Sunday, October 29, 2023

Empowered & Formed for the Dance

30th Sunday in Ordinary Time (A)

Readings: Exodus 22:20-26; Psalm 17(18): 2-4, 47, 51; 1 Thessalonians 1:5-10; Matthew 22:34-40

Picture: cc Rusty Clark on Flickr

My dear friends, have you seen an air dancer before? Businesses sometimes use it to attract customers. It’s a giant inflatable tube, shaped like a person with long flailing arms, dancing energetically. The tube is made of soft material, and connected to a powerful fan. The air from the fan powers the dance. That’s why it’s called an air dancer. Without air there is no dance. The whole structure collapses.

I find it helpful to keep this image in mind, as we ponder the greatest commandment of the Law. Or rather, the inseparable twin commands to love God with all of one’s being, and one's neighbour as oneself. For when I hear this, I tend to think too quickly of obligations I need to fulfil. Which is not exactly wrong. After all, it is said that love should show itself more in deeds than words. And yet, isn’t it possible to be so burdened by obligations as to end up suffocating love itself? Isn’t this what happens to Jesus’ opponents in the gospel? Their obsession with fulfilling obligations makes them so judgmental and hypocritical, they end up plotting to have Jesus killed. This is, of course, a failure to fulfil the obligation to love. But could it be that even before it is an obligation, the call to love is first a channel of power? Could this be why Jesus says that upon this command hangs the whole Law, and the Prophets? Like an air dancer without air, separated from love, the whole of our spiritual life collapses.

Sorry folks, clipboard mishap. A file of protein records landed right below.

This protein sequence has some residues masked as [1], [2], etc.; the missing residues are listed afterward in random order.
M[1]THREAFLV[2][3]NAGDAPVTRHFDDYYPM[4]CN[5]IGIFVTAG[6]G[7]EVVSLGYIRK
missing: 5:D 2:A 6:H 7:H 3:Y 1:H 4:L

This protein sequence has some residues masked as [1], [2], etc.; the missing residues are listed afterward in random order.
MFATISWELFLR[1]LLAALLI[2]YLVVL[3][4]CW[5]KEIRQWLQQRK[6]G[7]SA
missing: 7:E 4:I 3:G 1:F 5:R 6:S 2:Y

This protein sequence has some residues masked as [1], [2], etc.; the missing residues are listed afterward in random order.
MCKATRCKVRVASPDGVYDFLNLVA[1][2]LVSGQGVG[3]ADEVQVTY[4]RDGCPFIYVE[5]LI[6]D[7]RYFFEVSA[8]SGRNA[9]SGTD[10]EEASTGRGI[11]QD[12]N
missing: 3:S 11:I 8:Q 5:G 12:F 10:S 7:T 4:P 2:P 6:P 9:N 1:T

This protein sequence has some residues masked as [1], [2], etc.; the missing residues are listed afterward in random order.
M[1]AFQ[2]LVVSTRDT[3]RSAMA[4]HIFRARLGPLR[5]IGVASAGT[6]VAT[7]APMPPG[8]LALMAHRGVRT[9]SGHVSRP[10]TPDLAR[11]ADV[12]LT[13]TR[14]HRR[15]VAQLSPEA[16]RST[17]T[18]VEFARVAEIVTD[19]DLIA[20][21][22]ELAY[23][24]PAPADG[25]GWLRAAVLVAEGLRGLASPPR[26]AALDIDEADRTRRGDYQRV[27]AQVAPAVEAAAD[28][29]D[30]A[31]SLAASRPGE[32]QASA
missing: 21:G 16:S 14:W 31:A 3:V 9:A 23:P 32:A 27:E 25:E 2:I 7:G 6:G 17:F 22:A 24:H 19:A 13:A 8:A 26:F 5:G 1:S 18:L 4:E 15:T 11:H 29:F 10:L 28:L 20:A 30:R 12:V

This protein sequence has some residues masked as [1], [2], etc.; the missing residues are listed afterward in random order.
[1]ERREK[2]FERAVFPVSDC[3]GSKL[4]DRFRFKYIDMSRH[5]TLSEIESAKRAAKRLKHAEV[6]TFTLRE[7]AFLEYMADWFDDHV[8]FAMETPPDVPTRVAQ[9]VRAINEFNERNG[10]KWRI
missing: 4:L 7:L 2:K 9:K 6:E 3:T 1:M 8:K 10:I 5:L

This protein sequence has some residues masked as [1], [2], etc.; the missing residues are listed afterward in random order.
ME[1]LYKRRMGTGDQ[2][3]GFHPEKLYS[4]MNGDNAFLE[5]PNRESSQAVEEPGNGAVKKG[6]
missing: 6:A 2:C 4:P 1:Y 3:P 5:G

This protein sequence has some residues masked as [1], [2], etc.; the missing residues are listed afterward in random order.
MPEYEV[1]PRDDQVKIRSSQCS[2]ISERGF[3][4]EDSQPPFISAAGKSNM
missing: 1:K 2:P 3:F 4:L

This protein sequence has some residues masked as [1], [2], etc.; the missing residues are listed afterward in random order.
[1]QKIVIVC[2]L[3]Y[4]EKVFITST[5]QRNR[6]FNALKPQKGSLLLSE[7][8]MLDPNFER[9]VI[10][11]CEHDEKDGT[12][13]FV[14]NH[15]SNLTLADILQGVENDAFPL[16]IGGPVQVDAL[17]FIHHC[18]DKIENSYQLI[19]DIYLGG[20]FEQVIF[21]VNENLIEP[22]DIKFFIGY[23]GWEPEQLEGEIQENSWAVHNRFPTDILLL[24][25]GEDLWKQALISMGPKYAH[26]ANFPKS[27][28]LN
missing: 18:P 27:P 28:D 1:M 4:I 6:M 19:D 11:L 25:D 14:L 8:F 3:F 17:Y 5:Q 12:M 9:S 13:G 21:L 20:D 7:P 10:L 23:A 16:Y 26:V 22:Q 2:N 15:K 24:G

So how then to stay connected to love, so as to keep dancing to its ever-shifting rhythms? The readings show us how by highlighting two spiritual locations where human weakness encounters God’s strength. In the second reading, this happens in the community of disciples, the Body of Christ on earth. Through which the Thessalonians received the gospel in the joy of the Holy Spirit, giving them power to turn away from the worship of idols, to become servants of the real, living God. And not just power. The community also provides formation, by offering living examples of what the love of God and neighbour looks like. Models both to imitate and to become for others. Power and formation, accessible especially when the community gathers for the Eucharist, as we are doing now.

But that’s not all. The encounter between human weakness and God’s strength isn’t confined to the community alone. It also happens wherever there are vulnerable people. Such as those in the first reading. The strangers and widows, the orphans and the poor. All of whom are still with us today. Not just migrants and refugees, but all those who, for whatever reason, don’t feel like they belong. And isn’t it possible to be widowed and orphaned not just by death, but also by overwork and other forms of idolatry and addiction? Even before it is an obligation, contact with and care for the poor is a privileged place to meet and be strengthened by the God of compassion, who chooses to identify with the poor.

Sisters and brothers, as people whose lives are often filled with many obligations, how shall we make space for God to empower and form us for Christ’s dance of love today?

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